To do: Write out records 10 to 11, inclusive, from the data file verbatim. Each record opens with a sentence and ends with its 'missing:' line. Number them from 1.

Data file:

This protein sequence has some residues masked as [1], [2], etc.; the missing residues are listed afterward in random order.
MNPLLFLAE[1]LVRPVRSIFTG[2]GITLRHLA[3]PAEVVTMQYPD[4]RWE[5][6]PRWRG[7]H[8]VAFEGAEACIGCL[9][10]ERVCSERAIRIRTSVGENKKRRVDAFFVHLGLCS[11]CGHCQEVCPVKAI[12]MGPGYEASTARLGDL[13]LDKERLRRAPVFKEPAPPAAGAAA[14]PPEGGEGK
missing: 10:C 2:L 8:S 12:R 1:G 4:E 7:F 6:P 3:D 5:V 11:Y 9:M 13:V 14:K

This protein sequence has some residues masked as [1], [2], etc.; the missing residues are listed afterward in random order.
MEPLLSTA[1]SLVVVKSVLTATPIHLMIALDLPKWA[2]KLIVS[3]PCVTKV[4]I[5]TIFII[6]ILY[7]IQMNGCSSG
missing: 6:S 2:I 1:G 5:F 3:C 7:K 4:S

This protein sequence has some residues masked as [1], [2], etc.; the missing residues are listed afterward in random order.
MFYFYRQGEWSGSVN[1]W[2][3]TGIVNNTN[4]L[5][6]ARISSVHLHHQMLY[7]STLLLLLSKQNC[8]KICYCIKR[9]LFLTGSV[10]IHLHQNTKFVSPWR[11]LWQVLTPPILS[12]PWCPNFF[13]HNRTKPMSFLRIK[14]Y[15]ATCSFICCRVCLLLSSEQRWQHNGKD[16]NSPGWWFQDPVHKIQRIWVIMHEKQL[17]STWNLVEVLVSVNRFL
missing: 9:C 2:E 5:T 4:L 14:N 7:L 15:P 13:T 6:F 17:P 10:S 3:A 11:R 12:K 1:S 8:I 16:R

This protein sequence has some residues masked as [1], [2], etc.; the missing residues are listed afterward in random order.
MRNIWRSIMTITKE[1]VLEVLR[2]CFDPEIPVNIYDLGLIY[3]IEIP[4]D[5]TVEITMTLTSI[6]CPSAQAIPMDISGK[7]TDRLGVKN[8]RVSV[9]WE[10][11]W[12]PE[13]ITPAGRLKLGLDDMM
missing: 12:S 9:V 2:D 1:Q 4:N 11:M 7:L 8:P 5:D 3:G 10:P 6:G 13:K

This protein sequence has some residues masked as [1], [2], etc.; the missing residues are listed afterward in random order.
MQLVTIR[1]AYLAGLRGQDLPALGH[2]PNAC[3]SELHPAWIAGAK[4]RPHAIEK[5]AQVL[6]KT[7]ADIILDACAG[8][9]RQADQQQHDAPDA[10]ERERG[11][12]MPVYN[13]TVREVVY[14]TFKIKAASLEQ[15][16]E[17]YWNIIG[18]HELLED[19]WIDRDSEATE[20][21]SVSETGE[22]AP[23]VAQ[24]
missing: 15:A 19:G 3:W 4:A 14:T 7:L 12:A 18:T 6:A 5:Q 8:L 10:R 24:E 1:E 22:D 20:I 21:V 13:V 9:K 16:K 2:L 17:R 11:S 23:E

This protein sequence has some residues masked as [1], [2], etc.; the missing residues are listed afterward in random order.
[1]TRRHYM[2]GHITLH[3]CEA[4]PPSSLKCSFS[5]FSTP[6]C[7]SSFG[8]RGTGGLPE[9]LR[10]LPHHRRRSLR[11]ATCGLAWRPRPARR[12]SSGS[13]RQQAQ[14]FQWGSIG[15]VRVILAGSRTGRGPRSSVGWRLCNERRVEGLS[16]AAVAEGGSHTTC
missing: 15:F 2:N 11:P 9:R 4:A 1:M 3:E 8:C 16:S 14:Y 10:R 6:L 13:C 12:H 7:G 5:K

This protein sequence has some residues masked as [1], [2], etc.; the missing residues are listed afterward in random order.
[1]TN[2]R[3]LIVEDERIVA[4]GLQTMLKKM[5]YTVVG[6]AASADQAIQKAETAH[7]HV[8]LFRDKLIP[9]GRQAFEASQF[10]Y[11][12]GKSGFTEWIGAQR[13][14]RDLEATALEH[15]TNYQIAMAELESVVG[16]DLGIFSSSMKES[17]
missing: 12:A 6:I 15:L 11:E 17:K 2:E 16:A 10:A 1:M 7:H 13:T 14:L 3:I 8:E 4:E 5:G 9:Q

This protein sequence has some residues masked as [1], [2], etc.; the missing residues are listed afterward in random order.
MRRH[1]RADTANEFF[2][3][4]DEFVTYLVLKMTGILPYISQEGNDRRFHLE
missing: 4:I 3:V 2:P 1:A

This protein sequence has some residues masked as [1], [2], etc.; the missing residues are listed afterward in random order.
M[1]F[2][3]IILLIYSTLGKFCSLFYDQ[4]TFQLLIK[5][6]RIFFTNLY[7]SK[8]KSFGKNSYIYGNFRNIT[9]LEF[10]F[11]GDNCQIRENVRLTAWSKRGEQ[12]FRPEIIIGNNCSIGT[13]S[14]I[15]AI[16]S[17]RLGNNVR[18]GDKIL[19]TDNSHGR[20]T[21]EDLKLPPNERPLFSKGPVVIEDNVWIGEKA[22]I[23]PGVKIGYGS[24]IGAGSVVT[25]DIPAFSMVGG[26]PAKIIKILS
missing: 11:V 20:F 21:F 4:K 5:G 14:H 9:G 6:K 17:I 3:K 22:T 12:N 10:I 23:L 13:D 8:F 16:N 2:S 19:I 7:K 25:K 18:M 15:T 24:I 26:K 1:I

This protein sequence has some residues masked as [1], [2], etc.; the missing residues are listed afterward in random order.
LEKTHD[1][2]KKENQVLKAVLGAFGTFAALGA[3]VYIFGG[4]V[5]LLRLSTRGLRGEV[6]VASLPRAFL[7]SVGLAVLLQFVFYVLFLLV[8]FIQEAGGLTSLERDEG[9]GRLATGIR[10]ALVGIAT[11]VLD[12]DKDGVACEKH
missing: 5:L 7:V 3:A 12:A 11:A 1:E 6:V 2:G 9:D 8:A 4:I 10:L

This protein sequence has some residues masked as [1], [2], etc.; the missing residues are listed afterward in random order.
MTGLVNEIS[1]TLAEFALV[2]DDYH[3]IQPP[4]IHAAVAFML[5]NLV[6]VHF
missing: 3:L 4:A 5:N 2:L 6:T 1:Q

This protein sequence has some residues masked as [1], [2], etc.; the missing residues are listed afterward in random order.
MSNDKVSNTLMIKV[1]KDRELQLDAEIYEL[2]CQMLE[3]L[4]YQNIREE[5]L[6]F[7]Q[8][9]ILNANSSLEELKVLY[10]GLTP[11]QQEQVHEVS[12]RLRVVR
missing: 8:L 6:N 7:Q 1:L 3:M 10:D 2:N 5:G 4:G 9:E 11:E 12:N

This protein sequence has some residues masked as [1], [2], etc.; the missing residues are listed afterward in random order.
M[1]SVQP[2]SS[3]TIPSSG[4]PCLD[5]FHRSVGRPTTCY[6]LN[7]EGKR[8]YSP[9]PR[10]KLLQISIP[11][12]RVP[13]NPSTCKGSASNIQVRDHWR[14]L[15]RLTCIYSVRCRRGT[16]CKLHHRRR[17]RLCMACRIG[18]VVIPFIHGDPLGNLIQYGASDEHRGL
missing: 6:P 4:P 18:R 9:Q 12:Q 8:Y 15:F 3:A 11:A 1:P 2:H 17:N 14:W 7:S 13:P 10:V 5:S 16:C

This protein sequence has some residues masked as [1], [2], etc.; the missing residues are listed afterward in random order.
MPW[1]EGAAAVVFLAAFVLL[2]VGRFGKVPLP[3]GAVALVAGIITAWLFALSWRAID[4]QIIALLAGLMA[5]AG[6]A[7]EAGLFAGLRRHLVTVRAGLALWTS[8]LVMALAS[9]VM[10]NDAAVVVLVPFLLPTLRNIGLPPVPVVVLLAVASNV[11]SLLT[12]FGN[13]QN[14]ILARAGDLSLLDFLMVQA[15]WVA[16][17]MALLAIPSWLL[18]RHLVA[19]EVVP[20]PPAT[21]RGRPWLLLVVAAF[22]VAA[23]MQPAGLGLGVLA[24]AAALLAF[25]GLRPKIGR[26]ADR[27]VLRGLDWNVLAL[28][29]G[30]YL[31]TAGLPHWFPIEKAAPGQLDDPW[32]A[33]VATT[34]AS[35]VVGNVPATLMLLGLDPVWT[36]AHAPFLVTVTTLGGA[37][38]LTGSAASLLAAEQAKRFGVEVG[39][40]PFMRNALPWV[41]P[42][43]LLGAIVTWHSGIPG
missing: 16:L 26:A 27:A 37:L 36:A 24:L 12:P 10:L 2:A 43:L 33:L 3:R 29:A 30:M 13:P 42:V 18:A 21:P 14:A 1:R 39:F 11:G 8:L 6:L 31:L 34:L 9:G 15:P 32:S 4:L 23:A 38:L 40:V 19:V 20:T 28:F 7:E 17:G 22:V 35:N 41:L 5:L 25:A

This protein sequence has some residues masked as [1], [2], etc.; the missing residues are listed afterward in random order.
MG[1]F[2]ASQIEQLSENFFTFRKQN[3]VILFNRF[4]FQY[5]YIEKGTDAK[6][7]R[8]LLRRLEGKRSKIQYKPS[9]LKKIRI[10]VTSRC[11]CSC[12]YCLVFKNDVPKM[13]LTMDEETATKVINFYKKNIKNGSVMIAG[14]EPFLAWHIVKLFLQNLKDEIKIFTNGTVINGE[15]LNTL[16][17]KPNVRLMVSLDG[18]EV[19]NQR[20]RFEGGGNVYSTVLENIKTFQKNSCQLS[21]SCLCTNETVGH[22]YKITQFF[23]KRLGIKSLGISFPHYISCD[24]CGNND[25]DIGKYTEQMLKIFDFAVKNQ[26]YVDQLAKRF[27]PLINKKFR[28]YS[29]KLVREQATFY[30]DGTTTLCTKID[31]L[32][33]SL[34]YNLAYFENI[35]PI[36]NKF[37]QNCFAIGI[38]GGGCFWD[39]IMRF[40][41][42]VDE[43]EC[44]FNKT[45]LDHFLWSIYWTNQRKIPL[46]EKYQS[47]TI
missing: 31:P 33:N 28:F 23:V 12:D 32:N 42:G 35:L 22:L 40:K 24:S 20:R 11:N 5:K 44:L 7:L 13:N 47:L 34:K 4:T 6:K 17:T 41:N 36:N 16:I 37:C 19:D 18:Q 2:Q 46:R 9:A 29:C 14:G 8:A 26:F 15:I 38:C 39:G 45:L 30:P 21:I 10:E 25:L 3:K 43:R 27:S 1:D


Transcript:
This protein sequence has some residues masked as [1], [2], etc.; the missing residues are listed afterward in random order.
LEKTHD[1][2]KKENQVLKAVLGAFGTFAALGA[3]VYIFGG[4]V[5]LLRLSTRGLRGEV[6]VASLPRAFL[7]SVGLAVLLQFVFYVLFLLV[8]FIQEAGGLTSLERDEG[9]GRLATGIR[10]ALVGIAT[11]VLD[12]DKDGVACEKH
missing: 5:L 7:V 3:A 12:A 11:A 1:E 6:V 2:G 9:D 8:A 4:I 10:L

This protein sequence has some residues masked as [1], [2], etc.; the missing residues are listed afterward in random order.
MTGLVNEIS[1]TLAEFALV[2]DDYH[3]IQPP[4]IHAAVAFML[5]NLV[6]VHF
missing: 3:L 4:A 5:N 2:L 6:T 1:Q